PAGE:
Research Works Act: Outlawing Open Access

A bill introduced in the U.S. House of Representatives would prevent alternative access to papers published in for-profit journals.  Heather Joseph’s blog post points out that it is designed to roll back the NIH policy.  It is supported by the Association of Academic Publishers, whose spokesman said it’s all about JOBS!  (as is everything else in the U.S. Congress these days).  As reported in ResearchProfessional, “ ‘America’s PSP publishers are making more research information available to more people, through more channels, than ever before in our history,’ said Tom Allen, AAP’s president and CEO.

“ ‘At a time when job retention, US exports, scholarly excellence, scientific integrity and digital copyright protection are all priorities, the Research Works Act ensures the sustainability of this industry,’ he added.”

Democratic legislators are starting to take up the matter after hearing from the academic community.  As reported by Richard Poynder in Open and shut (on this blog’s blogroll), MIT is once again leading the way as its Press announced that it does not support the Act, and there are calls to other presses to follow, and individuals are taking up the cause–Poynder cites (links to) a particularly link-rich echo by Jonathan Eisen, a biologist and Open Access advocate, which links to another Open Science blog by Cameron Neylon in the UK implicating the Stop Online Piracy Act and the Association of Academic Publishers.

One thought on “Research Works Act: Outlawing Open Access”

  1. See:
    “Research Works Act H.R.3699:
    The Private Publishing Tail Trying To Wag The Public Research Dog, Yet Again”


    The US Research Works Act (H.R.3699): “No Federal agency may adopt, implement, maintain, continue, or otherwise engage in any policy, program, or other activity that — (1) causes, permits, or authorizes network dissemination of any private-sector research work without the prior consent of the publisher of such work; or (2) requires that any actual or prospective author, or the employer of such an actual or prospective author, assent to network dissemination of a private-sector research work.”

    Translation and Comments:

    “If public tax money is used to fund research, that research becomes “private research” once a publisher “adds value” to it by managing the peer review.”

    [Comment: Researchers do the peer review for the publisher for free, just as researchers give their papers to the publisher for free, together with the exclusive right to sell subscriptions to it, on-paper and online, seeking and receiving no fee or royalty in return].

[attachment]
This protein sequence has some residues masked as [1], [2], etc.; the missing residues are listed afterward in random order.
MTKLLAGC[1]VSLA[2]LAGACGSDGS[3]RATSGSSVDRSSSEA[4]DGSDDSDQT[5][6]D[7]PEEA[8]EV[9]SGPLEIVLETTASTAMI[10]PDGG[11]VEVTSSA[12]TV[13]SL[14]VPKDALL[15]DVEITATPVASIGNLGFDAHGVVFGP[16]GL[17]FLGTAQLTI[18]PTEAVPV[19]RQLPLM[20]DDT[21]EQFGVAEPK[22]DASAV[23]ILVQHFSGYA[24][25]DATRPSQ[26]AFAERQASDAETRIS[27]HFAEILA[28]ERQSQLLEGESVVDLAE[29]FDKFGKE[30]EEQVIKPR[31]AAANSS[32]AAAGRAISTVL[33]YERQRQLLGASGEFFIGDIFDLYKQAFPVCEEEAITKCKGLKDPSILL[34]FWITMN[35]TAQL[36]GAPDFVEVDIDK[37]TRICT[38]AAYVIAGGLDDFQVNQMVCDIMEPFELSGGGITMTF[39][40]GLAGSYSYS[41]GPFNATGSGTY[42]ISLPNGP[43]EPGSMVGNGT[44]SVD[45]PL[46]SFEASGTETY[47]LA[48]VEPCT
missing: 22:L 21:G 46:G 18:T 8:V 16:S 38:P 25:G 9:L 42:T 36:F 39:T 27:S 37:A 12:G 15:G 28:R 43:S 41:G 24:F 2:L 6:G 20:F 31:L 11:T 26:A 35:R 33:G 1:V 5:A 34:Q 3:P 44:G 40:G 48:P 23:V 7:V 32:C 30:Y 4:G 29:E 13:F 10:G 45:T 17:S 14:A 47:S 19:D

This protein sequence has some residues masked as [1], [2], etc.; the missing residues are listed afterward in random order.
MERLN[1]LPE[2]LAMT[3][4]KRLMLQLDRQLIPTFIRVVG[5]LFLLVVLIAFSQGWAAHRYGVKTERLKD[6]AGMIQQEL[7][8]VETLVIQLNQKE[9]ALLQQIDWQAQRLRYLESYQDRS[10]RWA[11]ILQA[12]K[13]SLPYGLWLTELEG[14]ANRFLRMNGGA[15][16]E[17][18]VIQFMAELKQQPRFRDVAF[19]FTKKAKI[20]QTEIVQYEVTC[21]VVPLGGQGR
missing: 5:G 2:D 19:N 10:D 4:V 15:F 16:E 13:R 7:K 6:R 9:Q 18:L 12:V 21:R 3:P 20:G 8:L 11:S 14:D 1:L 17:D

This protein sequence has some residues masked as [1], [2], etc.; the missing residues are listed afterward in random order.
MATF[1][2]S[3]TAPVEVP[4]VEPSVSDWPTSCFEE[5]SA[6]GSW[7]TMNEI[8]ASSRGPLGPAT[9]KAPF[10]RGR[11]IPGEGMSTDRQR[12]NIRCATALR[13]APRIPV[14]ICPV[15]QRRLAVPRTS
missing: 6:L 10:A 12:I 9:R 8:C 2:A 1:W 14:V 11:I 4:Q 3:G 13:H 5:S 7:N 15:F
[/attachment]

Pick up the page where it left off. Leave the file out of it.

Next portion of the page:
“Since that public research has thereby been transformed into “private research,” and the publisher’s property, the government that funded it with public tax money should not be allowed to require the funded author to make it accessible for free online for those users who cannot afford subscription access.”

    [Comment: The author’s sole purpose in doing and publishing the research, without seeking any fee or royalties, is so that all potential users can access, use and build upon it, in further research and applications, to the benefit of the public that funded it; this is also the sole purpose for which public tax money is used to fund research.]”

    H.R. 3699 misunderstands the secondary, service role that peer-reviewed research journal publishing plays in US research and development and its (public) funding.

    It is a huge miscalculation to weigh the potential gains or losses from providing or not providing open access to publicly funded research in terms of gains or losses to the publishing industry: Lost or delayed research progress mean losses to the growth and productivity of both basic research and the vast R&D industry in all fields, and hence losses to the US economy as a whole.

    What needs to be done about public access to peer-reviewed scholarly publications resulting from federally funded research?

    The minimum policy is for all US federal funders to mandate (require), as a condition for receiving public funding for research, that: (i) the fundee’s revised, accepted refereed final draft of (ii) all refereed journal articles resulting from the funded research must be (iii) deposited immediately upon acceptance for publication (iv) in the fundee’’s institutional repository, with (v) access to the deposit made free for all (OA) immediately (no OA embargo) wherever possible (over 60% of journals already endorse immediate gratis OA self-archiving), and at the latest after a 6-month embargo on OA.

    It is the above policy that H.R.3699 is attempting to make illegal…

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